1983: Greg Moore was named McKeand Kiwanis Award winner and Michelle Meal was given the Rotary Swimming Award at Shelbyville's fall sports awards held in Breck Auditorium. SHS coach J.M. McKeand himself presented the award, standing in for golden anniversary winner Ray Lackey, who was unable to attend the program because of illness. Moore was also named one of the football team's honorary co-captains, along with Todd Fox. Kirk Lawrence was named most valuable back, Kirk Nuthak most improved player and Ty Montgomery mental attitude award winner. In girls swimming, Michelle Thomas was named mental attitude award winner and Stacey Barrett was most improved. Coach Al Smith pointed out that Susan Gottlieb was the first ever SHS freshman to win an SCC meet. In cross country, Terry Kuhn was named most valuable runner. Jason Heaton was named most improved runner and Scott Sharp was named mental attitude award winner. In volleyball, Wendy Keplinger was named MVP, Melinda Vogler leading server, Dena Brown mental attitude award winner and Shelly Caplinger was honored as all-SCC. In boys tennis, Keith Waterman was named MVP and Tony Hawkins was named most improved. In girls golf, Dawn Schnaiter was named outstanding golfer and all-SCC and Carmen Fewell was named most improved.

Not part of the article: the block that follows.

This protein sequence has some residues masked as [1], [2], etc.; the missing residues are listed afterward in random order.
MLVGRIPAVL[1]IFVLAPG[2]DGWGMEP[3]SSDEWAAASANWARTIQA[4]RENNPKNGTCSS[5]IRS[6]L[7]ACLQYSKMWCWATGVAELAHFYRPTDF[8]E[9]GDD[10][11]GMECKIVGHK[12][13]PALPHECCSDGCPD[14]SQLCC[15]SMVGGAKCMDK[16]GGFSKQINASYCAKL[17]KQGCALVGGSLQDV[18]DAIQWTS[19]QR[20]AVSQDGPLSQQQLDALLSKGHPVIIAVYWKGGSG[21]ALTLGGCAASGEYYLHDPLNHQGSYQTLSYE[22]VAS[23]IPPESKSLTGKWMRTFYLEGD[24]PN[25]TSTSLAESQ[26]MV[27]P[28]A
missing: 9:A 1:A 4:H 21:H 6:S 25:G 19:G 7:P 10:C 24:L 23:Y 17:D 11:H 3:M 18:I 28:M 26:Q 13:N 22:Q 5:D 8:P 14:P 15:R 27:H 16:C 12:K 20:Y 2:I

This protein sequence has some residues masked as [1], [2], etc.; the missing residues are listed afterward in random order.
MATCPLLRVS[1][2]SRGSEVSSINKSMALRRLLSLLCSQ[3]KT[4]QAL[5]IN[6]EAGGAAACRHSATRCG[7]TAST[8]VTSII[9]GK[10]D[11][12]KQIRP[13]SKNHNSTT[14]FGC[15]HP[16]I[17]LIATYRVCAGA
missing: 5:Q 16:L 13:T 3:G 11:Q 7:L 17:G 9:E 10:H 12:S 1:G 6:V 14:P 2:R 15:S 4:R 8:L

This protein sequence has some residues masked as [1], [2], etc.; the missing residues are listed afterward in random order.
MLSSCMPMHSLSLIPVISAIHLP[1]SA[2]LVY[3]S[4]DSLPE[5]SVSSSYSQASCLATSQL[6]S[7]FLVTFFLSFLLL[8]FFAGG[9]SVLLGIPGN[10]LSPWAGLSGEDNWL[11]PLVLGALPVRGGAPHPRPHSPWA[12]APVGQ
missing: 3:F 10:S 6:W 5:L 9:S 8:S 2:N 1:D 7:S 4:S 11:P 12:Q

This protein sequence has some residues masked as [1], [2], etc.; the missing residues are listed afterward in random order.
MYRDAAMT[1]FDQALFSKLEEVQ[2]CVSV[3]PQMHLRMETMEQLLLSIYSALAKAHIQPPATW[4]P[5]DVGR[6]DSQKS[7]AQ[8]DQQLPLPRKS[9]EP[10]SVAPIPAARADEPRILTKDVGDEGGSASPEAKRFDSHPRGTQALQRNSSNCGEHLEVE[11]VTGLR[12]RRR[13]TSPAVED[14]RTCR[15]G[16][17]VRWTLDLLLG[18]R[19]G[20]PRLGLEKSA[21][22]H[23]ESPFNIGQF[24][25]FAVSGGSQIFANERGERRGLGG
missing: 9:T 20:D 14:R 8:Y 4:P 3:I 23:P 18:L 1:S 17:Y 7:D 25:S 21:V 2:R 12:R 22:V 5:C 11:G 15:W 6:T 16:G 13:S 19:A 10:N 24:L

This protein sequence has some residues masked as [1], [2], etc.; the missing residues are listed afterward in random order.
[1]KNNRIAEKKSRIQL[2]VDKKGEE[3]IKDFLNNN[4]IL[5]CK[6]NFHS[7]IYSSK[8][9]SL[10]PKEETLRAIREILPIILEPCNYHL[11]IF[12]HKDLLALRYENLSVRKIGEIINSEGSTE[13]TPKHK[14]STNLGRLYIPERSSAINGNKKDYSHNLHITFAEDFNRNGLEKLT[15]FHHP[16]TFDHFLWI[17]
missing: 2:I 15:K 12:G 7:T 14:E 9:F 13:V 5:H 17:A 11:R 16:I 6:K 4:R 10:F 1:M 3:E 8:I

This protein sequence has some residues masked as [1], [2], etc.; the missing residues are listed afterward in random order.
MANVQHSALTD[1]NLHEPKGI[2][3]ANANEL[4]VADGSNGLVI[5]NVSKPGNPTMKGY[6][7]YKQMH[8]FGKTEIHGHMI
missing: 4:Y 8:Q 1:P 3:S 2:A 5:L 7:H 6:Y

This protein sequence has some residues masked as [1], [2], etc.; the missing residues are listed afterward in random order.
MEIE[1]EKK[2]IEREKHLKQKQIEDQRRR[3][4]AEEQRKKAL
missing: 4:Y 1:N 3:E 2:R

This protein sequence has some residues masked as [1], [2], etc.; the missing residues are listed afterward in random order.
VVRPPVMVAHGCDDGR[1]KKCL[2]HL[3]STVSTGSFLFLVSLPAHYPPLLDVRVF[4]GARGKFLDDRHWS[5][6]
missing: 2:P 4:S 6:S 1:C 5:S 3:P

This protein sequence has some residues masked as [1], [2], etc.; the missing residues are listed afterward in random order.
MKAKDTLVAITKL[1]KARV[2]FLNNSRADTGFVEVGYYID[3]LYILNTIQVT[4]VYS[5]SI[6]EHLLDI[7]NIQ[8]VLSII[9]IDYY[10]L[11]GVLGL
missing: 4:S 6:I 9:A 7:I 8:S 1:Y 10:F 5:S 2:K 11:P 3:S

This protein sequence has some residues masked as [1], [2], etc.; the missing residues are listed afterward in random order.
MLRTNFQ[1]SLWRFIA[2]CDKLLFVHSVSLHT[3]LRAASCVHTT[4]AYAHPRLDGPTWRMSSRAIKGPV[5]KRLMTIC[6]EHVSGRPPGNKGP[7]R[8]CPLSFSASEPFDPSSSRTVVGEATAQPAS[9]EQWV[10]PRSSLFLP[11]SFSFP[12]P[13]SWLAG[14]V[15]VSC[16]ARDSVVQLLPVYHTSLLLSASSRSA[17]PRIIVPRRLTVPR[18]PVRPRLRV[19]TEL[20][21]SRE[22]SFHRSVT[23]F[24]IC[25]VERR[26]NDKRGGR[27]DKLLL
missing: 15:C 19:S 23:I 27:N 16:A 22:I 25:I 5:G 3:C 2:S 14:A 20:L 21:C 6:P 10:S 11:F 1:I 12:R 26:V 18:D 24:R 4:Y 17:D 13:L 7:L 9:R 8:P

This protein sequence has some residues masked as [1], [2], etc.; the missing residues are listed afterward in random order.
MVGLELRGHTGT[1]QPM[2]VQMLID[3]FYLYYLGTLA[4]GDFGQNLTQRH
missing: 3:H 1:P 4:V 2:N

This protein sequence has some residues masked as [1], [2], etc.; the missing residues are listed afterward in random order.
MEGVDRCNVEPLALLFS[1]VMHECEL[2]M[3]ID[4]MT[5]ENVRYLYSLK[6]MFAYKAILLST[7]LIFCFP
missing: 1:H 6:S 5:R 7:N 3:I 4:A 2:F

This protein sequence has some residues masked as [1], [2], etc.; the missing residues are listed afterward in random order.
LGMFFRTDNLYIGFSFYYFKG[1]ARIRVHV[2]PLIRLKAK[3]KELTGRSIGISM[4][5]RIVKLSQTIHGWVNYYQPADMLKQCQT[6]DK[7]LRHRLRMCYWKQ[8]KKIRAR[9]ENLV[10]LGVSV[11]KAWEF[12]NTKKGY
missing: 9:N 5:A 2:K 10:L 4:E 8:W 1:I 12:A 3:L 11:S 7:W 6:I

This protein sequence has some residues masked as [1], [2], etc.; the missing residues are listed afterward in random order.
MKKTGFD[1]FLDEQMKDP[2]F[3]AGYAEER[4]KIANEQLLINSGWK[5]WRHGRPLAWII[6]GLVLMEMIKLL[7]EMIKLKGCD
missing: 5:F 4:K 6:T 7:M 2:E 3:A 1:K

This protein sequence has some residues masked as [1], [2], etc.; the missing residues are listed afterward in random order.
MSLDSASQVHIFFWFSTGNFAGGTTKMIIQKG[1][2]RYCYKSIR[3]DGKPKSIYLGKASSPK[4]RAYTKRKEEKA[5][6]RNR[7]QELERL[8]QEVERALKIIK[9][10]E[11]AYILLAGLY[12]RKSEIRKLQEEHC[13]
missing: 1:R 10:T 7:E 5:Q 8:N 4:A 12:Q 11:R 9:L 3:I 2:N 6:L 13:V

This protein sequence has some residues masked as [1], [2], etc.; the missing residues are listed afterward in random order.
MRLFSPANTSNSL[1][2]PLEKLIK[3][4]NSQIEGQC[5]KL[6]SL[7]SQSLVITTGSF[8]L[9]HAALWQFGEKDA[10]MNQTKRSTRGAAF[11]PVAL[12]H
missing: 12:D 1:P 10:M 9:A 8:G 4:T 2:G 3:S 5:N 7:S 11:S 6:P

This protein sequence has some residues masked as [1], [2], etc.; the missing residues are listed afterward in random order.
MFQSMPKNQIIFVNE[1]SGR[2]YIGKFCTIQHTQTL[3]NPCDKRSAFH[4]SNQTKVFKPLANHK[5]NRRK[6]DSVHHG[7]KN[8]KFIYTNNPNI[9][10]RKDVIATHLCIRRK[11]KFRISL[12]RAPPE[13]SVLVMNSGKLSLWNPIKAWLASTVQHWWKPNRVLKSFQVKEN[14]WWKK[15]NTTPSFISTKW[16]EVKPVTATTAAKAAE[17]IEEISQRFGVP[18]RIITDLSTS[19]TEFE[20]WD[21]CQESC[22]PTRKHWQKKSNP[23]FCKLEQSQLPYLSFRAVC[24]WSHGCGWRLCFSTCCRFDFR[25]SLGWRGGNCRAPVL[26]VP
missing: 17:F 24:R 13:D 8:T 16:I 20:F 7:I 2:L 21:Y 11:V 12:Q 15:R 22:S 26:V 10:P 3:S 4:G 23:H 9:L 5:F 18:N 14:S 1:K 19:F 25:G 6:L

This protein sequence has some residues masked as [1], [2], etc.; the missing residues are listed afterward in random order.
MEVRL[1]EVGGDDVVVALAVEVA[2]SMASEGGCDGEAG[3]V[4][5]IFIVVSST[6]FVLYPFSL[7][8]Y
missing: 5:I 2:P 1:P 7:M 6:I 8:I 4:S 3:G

1973: The State Bank of Waldron continued to look for a branch bank site in the Shelbyville area after City Council refused to disannex land at the I-74-S.R. 9 interchange. Bank officials said they would consider building at the northeast corner of Smithland Road-McKay Road intersection instead. Disanexation was required because regulations prohibited branch banks from locating in a city where its main office was not located.